W3C home > Mailing lists > Public > public-web-perf@w3.org > January 2018

Re: Using preload for "async" CSS by changing `rel` trick

From: Chris Harrelson <chrishtr@chromium.org>
Date: Mon, 15 Jan 2018 11:56:21 -0800
Message-ID: <CAOMQ+w8fB=LqmXLP+qKPmoQMVS+=MrLO_yzaqeFBFeX-ocyxhw@mail.gmail.com>
To: Ilya Grigorik <igrigorik@google.com>
Cc: Anne van Kesteren <annevk@annevk.nl>, Ben Maurer <ben.maurer@gmail.com>, Philip Walton <philipwalton@google.com>, Royi Hagigi <royi@fb.com>, "public-web-perf@w3.org" <public-web-perf@w3.org>, Yoav Weiss <yoav@yoav.ws>
On Mon, Jan 15, 2018 at 8:37 AM, Ilya Grigorik <igrigorik@google.com> wrote:

> +yoav
>
> Thanks all for feedback!
>
> On Sun, Jan 14, 2018 at 12:05 PM, Chris Harrelson <chrishtr@chromium.org>
> wrote:
>
>> I share Ben's concern that the relationship between the browser cache and
>> rendering behavior during the lifetime of a web page is insufficiently
>> specified to be fully reliable. I also agree with Ilya that the issue is
>> orthogonal to preload. I'd call it a rendering pipeline definitional issue
>> rather than a resource loading issue.
>>
>> Two examples for images, in which onload does not guarantee that the next
>> frame will show an image. Reasons: (1) image decoding may be async, and (2)
>> image caching may be async.
>>
>> Progress has been made very recently on (1), by defining the async
>> attribute on images. Chrome now respects them. However, there are still
>> situations where (2) is a problem. e.g. I believe that if an <img> were
>> removed from the DOM and re-inserted, it may not be in the memory cache
>> (instead would be in the on-disk cache, or not even there), meaning that it
>> would not necessarily display in the next frame. It's also a problem when
>> reloading a "cached" web app - the images may not appear in time to avoid
>> flashing.
>>
>
> That's a good example that would be nice to drive clarity on. On a related
> note, I think we also need to explore what happens under memory pressure to
> various renderer/memory caches in our pipelines. In the case of preload,
> the renderer may also be holding on to a non-cacheable HTTP response, in
> which case it'd be nice for us to have some smarts for how things are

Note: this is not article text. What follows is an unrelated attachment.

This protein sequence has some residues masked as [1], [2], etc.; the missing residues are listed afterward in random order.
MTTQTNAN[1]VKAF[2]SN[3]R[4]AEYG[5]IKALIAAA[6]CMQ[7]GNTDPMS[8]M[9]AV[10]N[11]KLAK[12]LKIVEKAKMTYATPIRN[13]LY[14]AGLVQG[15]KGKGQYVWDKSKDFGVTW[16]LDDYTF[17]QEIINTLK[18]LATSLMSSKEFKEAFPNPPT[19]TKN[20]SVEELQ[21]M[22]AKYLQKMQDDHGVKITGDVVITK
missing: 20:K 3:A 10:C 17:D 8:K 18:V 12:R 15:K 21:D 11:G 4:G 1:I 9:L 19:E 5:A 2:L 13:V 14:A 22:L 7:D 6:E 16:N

> evicted.
>
> Let's continue this part of the thread in: https://github.com/whatwg/
> fetch/issues/590
>
>
>> Regarding style sheets: I think the spec / implementations should ensure
>> that "loaded" style sheets always apply to the next frame drawn to the
>> screen. I'm hoping we can make progress addressing cases in which this
>> fails in 2018. Blink and Webkit both have some strange and heuristic
>> behavior during load regarding how style sheets apply, which we should try
>> to fix.
>>
>
> Where's the right place to surface and keep track of this conversation?
> CSS WG, somewhere else?
>

Let's use https://github.com/whatwg/html/issues/3355. I linked from there
to other issues and related past Chromium efforts.


>
> ig
>
>
>> On Sat, Jan 13, 2018 at 11:50 PM, Anne van Kesteren <annevk@annevk.nl>
>> wrote:
>>
>>> On Sat, Jan 13, 2018 at 7:23 PM, Ilya Grigorik <igrigorik@google.com>
>>> wrote:
>>> > Anne, what's missing for preload specifically? Happy to address it if
>>> we
>>> > can.
>>>
>>> https://github.com/w3c/preload/issues/97.
>>>
>>>
>>> > My observation here is that you can remove preload out of this
>>> question and
>>> > rephrase it as: "If I programmatically inject a <link rel=stylesheet>
>>> what
>>> > execution guarantees, if any, are provided?"
>>>
>>> I think it's more complex. It's a combination of:
>>>
>>> * What does the standard say
>>> * What do implementations do
>>> * What do websites rely on
>>>
>>> where the latter two are much more important than the first. I think
>>> ideally it's always asynchronous, but in practice <script> can block
>>> on the stylesheet being loaded (this is defined in HTML). Ben's
>>> example shows something different however which relates to the
>>> "implementation details" (not quite as they're observable) of preload
>>> in Chromium and WebKit. That also shows why it's important to define
>>> this. If sites start to rely on <link rel=preload onload> and from
>>> that event handler inject a <link rel=stylesheet> of which they then
>>> immediately query the styles, it better be defined as otherwise
>>> browsers are back at having to reverse engineer each other to figure
>>> out how the web works.
>>>
>>> (I'm sure you've seen the "X is the new IE6" meme. This is really what
>>> that comes down to.)
>>>
>>>
>>> --
>>> https://annevankesteren.nl/
>>>
>>>
>>
>
Received on Monday, 15 January 2018 19:57:47 UTC

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